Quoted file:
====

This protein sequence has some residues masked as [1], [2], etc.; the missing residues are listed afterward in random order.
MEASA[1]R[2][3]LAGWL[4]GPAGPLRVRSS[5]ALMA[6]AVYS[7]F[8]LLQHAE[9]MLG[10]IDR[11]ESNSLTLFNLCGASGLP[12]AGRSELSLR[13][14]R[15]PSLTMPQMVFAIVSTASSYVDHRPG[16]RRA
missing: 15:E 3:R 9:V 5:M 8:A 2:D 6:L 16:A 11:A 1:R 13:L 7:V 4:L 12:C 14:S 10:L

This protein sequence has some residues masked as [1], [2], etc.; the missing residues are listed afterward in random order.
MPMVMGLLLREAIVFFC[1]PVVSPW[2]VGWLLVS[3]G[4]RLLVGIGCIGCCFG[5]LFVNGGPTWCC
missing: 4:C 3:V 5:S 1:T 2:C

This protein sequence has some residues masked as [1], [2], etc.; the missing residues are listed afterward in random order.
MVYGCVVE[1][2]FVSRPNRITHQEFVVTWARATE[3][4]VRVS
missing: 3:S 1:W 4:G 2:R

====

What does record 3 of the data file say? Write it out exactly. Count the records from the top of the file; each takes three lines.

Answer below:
This protein sequence has some residues masked as [1], [2], etc.; the missing residues are listed afterward in random order.
MVYGCVVE[1][2]FVSRPNRITHQEFVVTWARATE[3][4]VRVS
missing: 3:S 1:W 4:G 2:R